American Photographer Christine Rogers says being in India changed the way she thinks about storytelling and touristy destinations

Christine Rogers, who recently completed a Fulbright project in India on “Photographing Imagined Landscapes: The Switzerland of India,” says she does not understand why Indians travel to Europe when they have such extreme natural beauty in their own backyard.

“I was in Switzerland working on another project looking at their idea of landscapes where I noticed a large number of Indian tourists who were visiting the same mountains that I was visiting and making the same comments that I was making. I would overhear people saying this was paradise on earth and it was interesting because there were groups of people coming from the South East, from a place which looks nothing like Switzerland and there were Indian tourists making the same comments,” recalls Christine, who is now a professor of photography at the Watkins College of Art and Design in Nashville.

“When I started to follow up on it in my later research to understand why such a large number of Indian tourists in Switzerland, I found there was a long history of Bollywood films being made in Switzerland. Air India’s relationship to middle class Indian honeymooners going there and as well as hill stations in India promoting themselves as Switzerland as a way of pulling in tourists then drew me to India.”

She then found an interesting conceptual framework, as she puts it, to a project about landscapes and the fantasies around it. “I wanted to explore how as a photographer you can image a place, and that while you are visiting you imagine another place .” She also then found this to be a way of describing and looking at the Indian domestic middle class tourist industry and how it functions at every level, involving hotels, honeymooners, families, taxi drivers as well as people who live there. These people and places then became her subjects.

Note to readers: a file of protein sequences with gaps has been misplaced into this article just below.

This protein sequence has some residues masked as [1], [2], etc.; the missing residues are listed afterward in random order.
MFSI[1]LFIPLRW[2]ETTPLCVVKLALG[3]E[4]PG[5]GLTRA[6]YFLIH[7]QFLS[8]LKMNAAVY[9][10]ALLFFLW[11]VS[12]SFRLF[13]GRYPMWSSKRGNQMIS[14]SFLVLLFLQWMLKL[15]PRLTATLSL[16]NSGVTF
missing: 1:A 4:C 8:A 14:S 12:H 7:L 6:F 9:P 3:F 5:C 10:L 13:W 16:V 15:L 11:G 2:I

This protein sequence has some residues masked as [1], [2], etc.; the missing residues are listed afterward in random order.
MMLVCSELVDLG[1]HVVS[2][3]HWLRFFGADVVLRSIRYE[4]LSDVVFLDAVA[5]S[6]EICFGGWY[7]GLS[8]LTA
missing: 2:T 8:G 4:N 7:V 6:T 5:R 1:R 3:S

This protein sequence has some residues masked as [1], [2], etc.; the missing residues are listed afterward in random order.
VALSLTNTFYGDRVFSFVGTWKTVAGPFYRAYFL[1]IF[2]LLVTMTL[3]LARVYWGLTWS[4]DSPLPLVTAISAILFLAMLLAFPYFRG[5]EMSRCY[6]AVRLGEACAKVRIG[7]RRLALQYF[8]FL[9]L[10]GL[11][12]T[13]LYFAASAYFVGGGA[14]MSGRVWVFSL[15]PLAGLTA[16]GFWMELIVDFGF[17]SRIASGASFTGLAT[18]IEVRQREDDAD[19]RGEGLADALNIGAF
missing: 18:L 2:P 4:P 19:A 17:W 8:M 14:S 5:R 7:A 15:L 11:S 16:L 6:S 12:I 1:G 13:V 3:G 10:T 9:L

“I ended up photographing the honeymooners who reinforced the films that revolved around the idea of romance and fantasy, hotels and how they position themselves, building and rebuilding constantly. I was interested in seeing what their lives are like, how much it is affected by the tourist industry. I also photographed weddings because there are lot of destination weddings happening here.”

Christine then exhibited her works at the 1, Shanthi Road Studio/Gallery post a three-month residency. She is interested in this subject because of her own background, growing up in the city of Nashville (Tennessee, U.S.A) which is known for tourism because of its heritage in country music.

Christine spent six months travelling in the mountains, starting from Dalhousie, moving to Dharamshala, Manali, Shimla, Almora, Nainital, Kausani, Corbett, Mount Abu and then Mumbai for a few days back to Manali in the winter and then Darjeeling and Sikkim.

“I’m interested in the people that live in a place that is so visited. I see them risking their lives to build roads on mountains, which is a challenging task. It’s also powerful because it allows people to access that places. But the mountains, in my work, took on the role of the chorus in a song.”

Through her travels, Christine realised how complex Indian culture is. “It’s interesting how five different people gave five different answers to a question no matter where I went. That’s when I realised how complex, intricate and interwoven Indian culture is. And I was just scratching the surface on how complicated some stories are. I realised that my work was not just about landscape which is what I thought it was going to be and I was excited to find out that it needed to be more complicated than that.”

She now feels that India is a great place for an artist to work in and her experiences here have changed the way she thinks about storytelling and about landscapes. “A landscape is a view or vista of the land. Artists go out and paint the landscape, it is looked upon as a beautiful space. As an artist I’m interested in cultural constructions of the world, and I look at a landscape as something beautiful or inspiring, something that represents something else. It’s different from the physical earth.”

At the same time, she says, landscapes have a history and a cultural surrounding; all land as an element of cultural construction and history. “There are very few places where nothing ever happened on a piece of land or the land means nothing to anybody. And I am looking at land the way it has been promoted to tourists. People go to look at landscape for beauty, want a photograph taken in front of it, and it becomes a backdrop.”